Autumn has blown in with a vengeance, ending our brief spell of hot weather after a dull, damp summer here in Cornwall.

Squirrels as you’ve probably never thought of them

I was reading a review the other day in the online version of the UK newspaper The Guardian. The book reviewed was about the grey squirrel, and raised the problem of determining what is meant by ‘invasive’ or alien species. Once introduced to the British Isles, are such plants or animals a useful addition to the ecosystem, or a threat? And the grey squirrel is perhaps one of the most common and controversial of such introductions (from the USA – like many of our language features – but that’s another story).

At the end of the piece was a word the meaning of which was obvious, but which I’d not come across before:

SCIURINE

OED online defines it like this:

adj. and noun, Of or relating to squirrels or to the squirrel family; resembling or characteristic of a squirrel; (Zoology) of or relating to the tribe Sciurini… (earliest citation, 1838).

Zoology. A sciurine rodent; a squirrel (1841).

Further down the list of citations is this figurative one I rather liked: His sciurine hoarding of books and papers. [Vita] Sackville-West, Flame in Sunlight.

In a similar vein is this: Acknowledgements… Pam Wheeler, whose uncommonly sciurine memories at the Britten-Pears Library, Bridcut, Faber Pocket Guide to Britten

All the previous ones were zoological and literal. Does this mean that for the most part the word in the modern era has shifted into use in a metaphorical sense – as in ‘squirrelling something away’ – to suggest someone hoarding or hiding something they value in a manner similar to the squirrel’s habit of burying nuts and other foodstuffs for food in the barren months of winter?

The word derives from the Latin Sciurus, squirrel (and its genus), itself derived from the Greek skiouros, from skia, shade, and oura, tail.

A little further digging online revealed that a male squirrel is known as a boar. A group of squirrels – the collective noun, I suppose –  is a scurry, or a drey – which can also refer to a mother squirrel and her young, according to one website (I didn’t record which one). But this term is to my mind better known for signifying the squirrel’s nest.

As I live in Cornwall I decided to look up the Cornish word; it’s gwiwer.

According to the excellent website Jeanne de Montbaston, by the medievalist and scholar Lucy Allen, the slang term in medieval England for what she delicately refers to as ‘male genitalia’ was ‘squirrel’ – because it was ‘delightfully cute and cuddly’ and a ‘furry little pet’…Hm.

She goes on to place all this in the context of one of her central research interests: the cultural understanding of male and female bodies and sexuality.

So there you are. Who’d have thought that the furry little rascals who regularly empty my birdfeeders have such raunchy connotations…

There is something nasty about me. Paul Auster, The Brooklyn Follies

Paul Auster, The Brooklyn Follies Faber & Faber (2006; 20051)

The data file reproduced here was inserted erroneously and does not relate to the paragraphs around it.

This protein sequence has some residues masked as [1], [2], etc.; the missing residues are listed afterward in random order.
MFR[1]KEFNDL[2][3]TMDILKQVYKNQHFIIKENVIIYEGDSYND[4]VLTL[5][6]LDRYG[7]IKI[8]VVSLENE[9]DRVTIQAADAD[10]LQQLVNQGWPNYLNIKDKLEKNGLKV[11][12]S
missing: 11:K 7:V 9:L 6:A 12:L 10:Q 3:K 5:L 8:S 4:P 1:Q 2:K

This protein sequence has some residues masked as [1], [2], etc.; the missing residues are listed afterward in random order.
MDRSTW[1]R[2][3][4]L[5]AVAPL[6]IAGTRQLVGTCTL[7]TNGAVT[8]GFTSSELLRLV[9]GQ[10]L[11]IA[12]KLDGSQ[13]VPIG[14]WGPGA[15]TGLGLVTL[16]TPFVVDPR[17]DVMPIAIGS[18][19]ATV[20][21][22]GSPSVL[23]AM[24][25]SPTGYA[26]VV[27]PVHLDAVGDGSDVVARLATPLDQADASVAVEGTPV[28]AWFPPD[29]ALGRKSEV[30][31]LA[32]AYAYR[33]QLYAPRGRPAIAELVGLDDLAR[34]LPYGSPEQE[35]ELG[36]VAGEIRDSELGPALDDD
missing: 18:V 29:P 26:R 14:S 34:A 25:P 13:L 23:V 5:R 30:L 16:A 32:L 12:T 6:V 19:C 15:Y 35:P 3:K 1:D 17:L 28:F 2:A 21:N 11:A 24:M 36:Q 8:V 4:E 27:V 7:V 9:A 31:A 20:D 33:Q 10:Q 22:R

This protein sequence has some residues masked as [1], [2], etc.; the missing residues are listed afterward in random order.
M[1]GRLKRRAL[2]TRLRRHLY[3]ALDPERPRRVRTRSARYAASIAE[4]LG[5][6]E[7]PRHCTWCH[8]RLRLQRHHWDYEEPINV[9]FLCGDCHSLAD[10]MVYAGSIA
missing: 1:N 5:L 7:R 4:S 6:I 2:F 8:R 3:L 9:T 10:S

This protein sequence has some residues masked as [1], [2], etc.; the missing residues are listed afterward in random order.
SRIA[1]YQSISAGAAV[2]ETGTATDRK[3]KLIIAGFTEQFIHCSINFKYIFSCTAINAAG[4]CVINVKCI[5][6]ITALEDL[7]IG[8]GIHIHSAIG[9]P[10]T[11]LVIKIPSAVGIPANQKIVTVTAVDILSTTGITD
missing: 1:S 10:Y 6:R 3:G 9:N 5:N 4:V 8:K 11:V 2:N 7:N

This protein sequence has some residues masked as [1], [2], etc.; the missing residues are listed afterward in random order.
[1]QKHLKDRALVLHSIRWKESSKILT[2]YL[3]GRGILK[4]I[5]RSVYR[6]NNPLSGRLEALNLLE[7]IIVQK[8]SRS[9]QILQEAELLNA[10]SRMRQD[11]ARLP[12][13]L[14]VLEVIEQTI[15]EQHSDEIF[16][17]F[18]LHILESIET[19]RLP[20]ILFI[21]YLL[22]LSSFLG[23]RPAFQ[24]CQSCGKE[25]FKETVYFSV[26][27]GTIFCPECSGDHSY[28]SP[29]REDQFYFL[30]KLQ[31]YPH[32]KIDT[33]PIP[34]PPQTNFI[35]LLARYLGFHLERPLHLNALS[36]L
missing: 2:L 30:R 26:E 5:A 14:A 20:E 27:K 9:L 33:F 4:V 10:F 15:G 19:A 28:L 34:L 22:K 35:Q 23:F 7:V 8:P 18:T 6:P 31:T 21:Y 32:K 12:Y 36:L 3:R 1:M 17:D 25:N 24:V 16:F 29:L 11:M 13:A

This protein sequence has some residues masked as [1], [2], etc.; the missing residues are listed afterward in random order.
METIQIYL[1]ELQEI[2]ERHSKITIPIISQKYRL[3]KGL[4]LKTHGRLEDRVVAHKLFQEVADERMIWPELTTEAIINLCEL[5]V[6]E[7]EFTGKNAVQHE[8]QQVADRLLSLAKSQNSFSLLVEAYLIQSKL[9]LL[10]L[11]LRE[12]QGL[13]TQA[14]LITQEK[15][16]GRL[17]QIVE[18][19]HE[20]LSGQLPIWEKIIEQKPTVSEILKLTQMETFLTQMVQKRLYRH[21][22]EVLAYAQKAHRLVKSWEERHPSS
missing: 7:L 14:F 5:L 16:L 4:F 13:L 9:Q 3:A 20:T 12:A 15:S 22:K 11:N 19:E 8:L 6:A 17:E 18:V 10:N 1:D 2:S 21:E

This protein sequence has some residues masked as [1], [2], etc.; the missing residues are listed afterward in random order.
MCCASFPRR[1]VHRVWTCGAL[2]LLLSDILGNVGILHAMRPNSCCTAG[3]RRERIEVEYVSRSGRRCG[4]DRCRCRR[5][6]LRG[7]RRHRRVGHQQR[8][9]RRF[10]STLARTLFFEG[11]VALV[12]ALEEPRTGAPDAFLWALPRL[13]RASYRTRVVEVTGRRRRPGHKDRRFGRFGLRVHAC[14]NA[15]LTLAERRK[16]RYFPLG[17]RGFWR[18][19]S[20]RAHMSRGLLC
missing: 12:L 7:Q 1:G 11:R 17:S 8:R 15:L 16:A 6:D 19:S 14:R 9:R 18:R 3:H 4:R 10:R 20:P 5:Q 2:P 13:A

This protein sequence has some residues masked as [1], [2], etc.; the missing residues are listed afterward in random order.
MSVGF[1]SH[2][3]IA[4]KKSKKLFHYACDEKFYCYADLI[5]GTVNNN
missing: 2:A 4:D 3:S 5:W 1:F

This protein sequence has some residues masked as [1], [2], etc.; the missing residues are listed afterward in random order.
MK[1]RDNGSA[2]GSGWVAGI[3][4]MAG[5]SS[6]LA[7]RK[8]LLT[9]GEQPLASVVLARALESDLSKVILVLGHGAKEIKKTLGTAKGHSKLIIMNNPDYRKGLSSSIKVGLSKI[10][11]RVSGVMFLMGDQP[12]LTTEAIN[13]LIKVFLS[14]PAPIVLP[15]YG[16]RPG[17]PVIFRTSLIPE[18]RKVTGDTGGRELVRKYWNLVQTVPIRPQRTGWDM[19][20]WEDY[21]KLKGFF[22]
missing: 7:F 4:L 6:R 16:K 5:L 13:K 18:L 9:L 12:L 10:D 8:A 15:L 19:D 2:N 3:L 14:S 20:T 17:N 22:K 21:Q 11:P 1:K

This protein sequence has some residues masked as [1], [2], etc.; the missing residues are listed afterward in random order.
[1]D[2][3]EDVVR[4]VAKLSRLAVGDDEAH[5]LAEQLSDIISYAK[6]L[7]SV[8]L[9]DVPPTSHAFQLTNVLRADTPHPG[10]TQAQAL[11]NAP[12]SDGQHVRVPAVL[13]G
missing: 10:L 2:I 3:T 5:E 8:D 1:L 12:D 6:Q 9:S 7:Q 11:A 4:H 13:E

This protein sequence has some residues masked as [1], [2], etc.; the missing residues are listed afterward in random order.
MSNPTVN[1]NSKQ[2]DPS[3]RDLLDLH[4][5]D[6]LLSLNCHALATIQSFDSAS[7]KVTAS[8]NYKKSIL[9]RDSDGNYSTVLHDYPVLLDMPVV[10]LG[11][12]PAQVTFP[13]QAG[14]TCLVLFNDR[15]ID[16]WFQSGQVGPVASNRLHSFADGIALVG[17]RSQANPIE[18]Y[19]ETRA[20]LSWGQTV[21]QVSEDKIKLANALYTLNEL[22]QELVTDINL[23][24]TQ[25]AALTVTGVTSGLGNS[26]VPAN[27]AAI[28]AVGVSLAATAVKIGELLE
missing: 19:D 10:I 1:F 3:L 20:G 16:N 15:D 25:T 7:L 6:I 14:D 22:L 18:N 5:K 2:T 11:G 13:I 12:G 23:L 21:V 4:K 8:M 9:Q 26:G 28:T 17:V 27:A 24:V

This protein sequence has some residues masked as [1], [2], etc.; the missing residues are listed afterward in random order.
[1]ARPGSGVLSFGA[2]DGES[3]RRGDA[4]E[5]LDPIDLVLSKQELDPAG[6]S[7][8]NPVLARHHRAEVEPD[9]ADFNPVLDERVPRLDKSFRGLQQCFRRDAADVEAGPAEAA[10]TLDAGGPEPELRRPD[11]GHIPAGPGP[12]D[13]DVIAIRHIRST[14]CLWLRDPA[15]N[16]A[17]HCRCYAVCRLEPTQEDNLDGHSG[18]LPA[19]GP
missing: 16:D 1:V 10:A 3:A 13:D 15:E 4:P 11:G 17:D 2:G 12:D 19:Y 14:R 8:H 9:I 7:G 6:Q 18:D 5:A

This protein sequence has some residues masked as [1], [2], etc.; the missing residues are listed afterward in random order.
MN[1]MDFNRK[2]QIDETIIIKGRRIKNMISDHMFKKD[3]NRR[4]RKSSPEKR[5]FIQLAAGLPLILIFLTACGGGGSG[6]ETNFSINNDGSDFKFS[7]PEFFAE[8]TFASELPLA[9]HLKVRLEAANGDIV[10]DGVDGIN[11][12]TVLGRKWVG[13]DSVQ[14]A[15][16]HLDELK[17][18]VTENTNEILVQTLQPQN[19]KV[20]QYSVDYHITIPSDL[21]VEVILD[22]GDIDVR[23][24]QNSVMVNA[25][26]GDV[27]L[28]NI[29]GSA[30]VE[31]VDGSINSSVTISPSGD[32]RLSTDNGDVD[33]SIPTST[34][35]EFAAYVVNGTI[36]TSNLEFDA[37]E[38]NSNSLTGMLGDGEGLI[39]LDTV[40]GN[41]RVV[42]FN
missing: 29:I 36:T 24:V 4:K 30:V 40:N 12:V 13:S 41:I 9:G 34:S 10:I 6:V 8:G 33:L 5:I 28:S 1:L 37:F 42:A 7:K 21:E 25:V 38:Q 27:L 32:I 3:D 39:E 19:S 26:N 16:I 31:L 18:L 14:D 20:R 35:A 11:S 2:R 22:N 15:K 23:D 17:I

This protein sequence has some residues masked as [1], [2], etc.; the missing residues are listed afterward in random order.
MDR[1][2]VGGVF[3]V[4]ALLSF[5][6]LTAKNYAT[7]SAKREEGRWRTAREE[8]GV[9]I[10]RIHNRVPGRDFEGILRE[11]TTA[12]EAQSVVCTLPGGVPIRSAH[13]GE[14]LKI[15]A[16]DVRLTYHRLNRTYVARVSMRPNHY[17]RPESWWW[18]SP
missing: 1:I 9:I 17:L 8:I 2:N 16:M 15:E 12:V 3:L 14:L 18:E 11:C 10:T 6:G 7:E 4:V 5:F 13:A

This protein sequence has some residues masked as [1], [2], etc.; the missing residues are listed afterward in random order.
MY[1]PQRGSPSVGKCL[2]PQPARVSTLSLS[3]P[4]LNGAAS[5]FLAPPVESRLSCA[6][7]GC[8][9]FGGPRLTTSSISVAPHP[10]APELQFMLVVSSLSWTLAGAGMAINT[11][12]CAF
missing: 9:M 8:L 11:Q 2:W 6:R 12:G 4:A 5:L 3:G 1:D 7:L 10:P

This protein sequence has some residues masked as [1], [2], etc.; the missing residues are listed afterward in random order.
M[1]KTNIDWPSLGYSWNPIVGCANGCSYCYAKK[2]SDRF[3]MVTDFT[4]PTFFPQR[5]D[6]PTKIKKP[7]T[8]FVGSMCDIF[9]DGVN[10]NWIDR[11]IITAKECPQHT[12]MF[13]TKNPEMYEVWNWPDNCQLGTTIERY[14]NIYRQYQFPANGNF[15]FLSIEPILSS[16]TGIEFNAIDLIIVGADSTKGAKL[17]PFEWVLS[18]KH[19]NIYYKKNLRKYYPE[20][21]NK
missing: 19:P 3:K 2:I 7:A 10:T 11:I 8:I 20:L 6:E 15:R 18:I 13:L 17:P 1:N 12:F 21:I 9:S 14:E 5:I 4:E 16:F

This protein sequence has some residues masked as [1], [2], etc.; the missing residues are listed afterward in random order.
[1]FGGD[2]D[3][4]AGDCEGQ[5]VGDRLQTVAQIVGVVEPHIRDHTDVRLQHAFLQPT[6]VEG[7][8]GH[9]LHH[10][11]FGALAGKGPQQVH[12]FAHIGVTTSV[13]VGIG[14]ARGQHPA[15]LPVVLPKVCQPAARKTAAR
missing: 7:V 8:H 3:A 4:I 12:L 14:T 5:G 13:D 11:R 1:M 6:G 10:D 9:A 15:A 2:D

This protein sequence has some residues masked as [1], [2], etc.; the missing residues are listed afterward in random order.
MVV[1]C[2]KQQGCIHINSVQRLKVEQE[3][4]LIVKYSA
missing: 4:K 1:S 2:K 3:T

This is the best Paul Auster novel I’ve read in a while. He’s on his most engaging form when he tells a gripping story with characters drawn with sympathy and insight, and that’s what he does for the most part (more on that later) in The Brooklyn Follies.

As the title suggests, the setting is his usual multicultural home ground in New York City. He specialises in characters who are damaged in some way, or with a flawed perception of themselves and others, and having to solve problems they are ill-equipped to deal with on their own. The foregrounded voice of our narrator, a retired life insurance salesman called Nathan, provides plenty of evidence of these features. He admits he was a bad husband to his wife (serial affairs – but then she did the same – and little effort to sustain the marriage) and bad father to his daughter Rachel, now grown up and with marital problems of her own.

After commuting daily throughout his working life from the suburbs into his Manhattan office, he’s now divorced, recovering from cancer, and looking to start a new life in Brooklyn, where he’d lived and been happy as a child. He upsets Rachel, who’d suggested he needed a ‘project’ to set him back on course. He bluntly rejected that advice and makes nasty remarks in relating this conversation about the platitudes with which she expresses herself:

Yes, I suppose there is something nasty about me at times.

But he can also be charming and empathetic, and wins her round, eventually. There’s always a hint, though, that he manipulates people with an edge of cynicism. I suppose that was one of his strengths as a life insurance salesman.

The plot is too complicated to summarise here. It centres upon his dropout nephew Tom, also lost in his own way in the metropolis. He’d ended up as a sales clerk in a second-hand bookshop run by a man who turns out to have a dubious and criminal past. He involves Tom, and in turn Nathan, in a convoluted scam that twists and turns in unexpected and unsettling ways that keep the reader invested in the fates of the main characters.